The best netbook-friendly Linux distros
Android on your Eee, anyone?
Ever since it was first talked about, Android has been an exciting prospect and its use on netbooks as well as mobile phones has been on the books since day one. Acer claims to be launching an Android-based netbook later this year, and we expect other laptop makers to do the same.
Android marches from phones to netbooks
Right now, though, the project needs a lot of work to make the transition from phone to desktop a smooth one. There are guides on compiling the Android source code for your x86-based netbook, but even when you've got it, it's lacking even the most basic of netbook functionality. You won't get support for your mouse, let alone wired or wireless networks. Without internet access, you won't find much in the way of software support, either, even a basic word processor.
The UI works, but software support is limited
It's going to take a lot of work and an official netbook launch before we see this being a grown your own option, but it's definitely worth keeping an eye on. And if you're happy tinkering, it can be fun to try.
Good OS' gOS
Gadgets 3.1 is the latest version of gOS publicly available. Even so, it's based on Ubuntu 8.04 'Hardy' which is now over a year old. There's a new version, Cloud, on the way, and it's more netbook-centric than Gadgets. However, it's focused on linking your netbook to online applications and it's designed to act as a quick-access environment alongside Windows.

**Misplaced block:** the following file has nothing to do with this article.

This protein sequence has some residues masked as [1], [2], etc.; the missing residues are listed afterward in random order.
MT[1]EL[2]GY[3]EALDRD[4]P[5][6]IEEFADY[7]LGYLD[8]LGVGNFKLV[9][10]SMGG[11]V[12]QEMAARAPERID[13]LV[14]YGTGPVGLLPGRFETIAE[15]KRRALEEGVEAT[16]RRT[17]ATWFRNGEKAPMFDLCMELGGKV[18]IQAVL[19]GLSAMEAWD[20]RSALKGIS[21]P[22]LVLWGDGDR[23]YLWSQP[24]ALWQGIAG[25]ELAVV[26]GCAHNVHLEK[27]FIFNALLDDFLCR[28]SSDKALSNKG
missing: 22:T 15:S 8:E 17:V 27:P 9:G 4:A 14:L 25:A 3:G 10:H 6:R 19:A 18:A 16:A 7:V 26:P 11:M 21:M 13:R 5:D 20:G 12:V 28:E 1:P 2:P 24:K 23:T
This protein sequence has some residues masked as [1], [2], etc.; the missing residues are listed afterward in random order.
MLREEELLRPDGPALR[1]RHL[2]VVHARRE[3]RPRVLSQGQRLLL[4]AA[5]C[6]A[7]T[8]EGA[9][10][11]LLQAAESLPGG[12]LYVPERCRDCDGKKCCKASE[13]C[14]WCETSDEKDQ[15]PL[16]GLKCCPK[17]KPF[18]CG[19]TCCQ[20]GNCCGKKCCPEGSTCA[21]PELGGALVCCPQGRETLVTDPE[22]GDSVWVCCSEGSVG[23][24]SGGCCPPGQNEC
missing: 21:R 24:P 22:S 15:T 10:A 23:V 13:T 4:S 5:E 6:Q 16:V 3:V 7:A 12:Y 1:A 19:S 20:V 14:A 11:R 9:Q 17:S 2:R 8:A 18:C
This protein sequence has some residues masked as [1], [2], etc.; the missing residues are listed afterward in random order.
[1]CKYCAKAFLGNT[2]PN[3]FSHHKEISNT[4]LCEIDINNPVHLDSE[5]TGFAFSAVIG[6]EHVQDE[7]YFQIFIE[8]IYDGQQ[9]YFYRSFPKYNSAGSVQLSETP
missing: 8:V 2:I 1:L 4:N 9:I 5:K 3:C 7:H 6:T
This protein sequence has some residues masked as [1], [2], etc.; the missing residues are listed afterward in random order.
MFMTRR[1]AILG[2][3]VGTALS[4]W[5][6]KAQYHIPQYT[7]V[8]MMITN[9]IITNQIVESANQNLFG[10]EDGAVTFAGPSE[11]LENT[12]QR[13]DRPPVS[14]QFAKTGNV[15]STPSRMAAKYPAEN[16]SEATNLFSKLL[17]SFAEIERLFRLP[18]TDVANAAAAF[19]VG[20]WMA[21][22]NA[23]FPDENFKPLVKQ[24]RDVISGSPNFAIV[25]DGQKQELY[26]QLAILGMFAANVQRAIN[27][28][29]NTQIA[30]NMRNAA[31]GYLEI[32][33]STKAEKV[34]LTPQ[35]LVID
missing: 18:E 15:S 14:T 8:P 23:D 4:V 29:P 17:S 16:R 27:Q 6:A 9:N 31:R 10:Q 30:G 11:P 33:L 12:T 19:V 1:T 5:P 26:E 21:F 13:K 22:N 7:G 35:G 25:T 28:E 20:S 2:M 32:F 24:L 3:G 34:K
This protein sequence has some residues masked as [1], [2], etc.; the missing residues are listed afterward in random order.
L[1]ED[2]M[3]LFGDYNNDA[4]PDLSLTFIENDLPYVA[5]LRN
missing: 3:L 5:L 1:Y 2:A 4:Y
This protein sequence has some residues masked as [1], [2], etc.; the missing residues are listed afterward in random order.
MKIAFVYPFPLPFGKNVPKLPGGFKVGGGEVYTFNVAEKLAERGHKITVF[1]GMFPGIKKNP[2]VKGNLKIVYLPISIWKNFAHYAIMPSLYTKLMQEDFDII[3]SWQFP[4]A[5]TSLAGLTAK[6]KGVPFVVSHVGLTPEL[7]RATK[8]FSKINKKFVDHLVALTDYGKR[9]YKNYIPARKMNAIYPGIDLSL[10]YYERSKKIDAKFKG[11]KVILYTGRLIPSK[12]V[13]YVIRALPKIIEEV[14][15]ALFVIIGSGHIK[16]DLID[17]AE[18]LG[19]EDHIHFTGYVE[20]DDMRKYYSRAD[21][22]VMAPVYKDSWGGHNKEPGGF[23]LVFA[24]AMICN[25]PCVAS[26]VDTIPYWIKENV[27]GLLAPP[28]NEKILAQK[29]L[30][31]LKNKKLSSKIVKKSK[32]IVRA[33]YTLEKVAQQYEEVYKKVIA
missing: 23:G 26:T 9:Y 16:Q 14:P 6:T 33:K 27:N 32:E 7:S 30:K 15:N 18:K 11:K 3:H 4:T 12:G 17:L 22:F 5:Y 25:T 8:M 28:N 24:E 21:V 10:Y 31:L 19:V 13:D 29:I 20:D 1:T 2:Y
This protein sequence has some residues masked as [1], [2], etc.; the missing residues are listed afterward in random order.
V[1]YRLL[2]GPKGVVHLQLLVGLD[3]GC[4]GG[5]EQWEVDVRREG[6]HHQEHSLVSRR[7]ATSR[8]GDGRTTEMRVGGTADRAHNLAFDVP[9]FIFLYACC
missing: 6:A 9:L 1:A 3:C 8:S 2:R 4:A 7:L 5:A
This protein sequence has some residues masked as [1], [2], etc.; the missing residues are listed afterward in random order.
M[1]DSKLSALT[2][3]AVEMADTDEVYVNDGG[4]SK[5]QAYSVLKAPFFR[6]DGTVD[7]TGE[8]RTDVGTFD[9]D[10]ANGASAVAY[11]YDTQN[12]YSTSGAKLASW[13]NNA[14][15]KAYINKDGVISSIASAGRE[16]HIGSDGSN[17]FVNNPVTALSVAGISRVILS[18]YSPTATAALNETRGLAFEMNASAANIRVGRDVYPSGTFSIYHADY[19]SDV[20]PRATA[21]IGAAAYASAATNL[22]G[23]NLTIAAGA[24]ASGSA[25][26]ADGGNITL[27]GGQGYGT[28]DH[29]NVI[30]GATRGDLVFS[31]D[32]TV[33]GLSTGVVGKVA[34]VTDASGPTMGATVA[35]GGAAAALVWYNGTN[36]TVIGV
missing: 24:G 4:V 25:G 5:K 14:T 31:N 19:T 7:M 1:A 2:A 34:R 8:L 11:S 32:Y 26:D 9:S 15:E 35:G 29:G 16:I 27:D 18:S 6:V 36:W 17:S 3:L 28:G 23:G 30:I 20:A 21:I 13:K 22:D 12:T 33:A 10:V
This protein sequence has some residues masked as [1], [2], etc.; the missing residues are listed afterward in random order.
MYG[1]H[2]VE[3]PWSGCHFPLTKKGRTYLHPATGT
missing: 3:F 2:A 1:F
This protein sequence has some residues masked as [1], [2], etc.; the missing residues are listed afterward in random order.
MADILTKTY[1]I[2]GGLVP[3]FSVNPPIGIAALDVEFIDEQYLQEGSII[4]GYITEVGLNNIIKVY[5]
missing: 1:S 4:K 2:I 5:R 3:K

In the meantime, though, we still have Gadgets. More than just a re-spin of Ubuntu, gOS Gadgets looks and feels incredibly different. Google Gadgets have been integrated into the desktop and the Mac OS X-like dock has icons for every cloud-based service Google offers – as well as other popular services. The dock works really nicely, but from our experience most of the Google Gadgets are a little pointless or Windows specific.
gOS: cloud computing with Google Gadgets
Certainly the the choice of installed software is impressive, with Skype as standard, plus the Windows emulation environment Wine, Picasa for pictures and Thunderbird for email. Clearly some thought has gone into choosing these, with a look and feel that matches its modern outlook.
Unfortunately, wireless wouldn't work on any of our machines – and neither would our 3G dongles. Decent 3G dongle support was added in the Ubuntu 8.10 'Intrepid' release, which came six months after Hardy, which just goes to show how far behind the curve Gadgets really is.
That said, gOS is very promising and certainly worth a look – if only to work out what packages you should install onto Ubuntu to get a similar look and feel. Hopefully, Cloud will be publicly available and exceed our expectations. If you fancy giving 3.1 a go, with enough Googling, you'll find ways of activating your wireless and maybe even get your dongle working. The instructions should be the same as it would be for Ubuntu.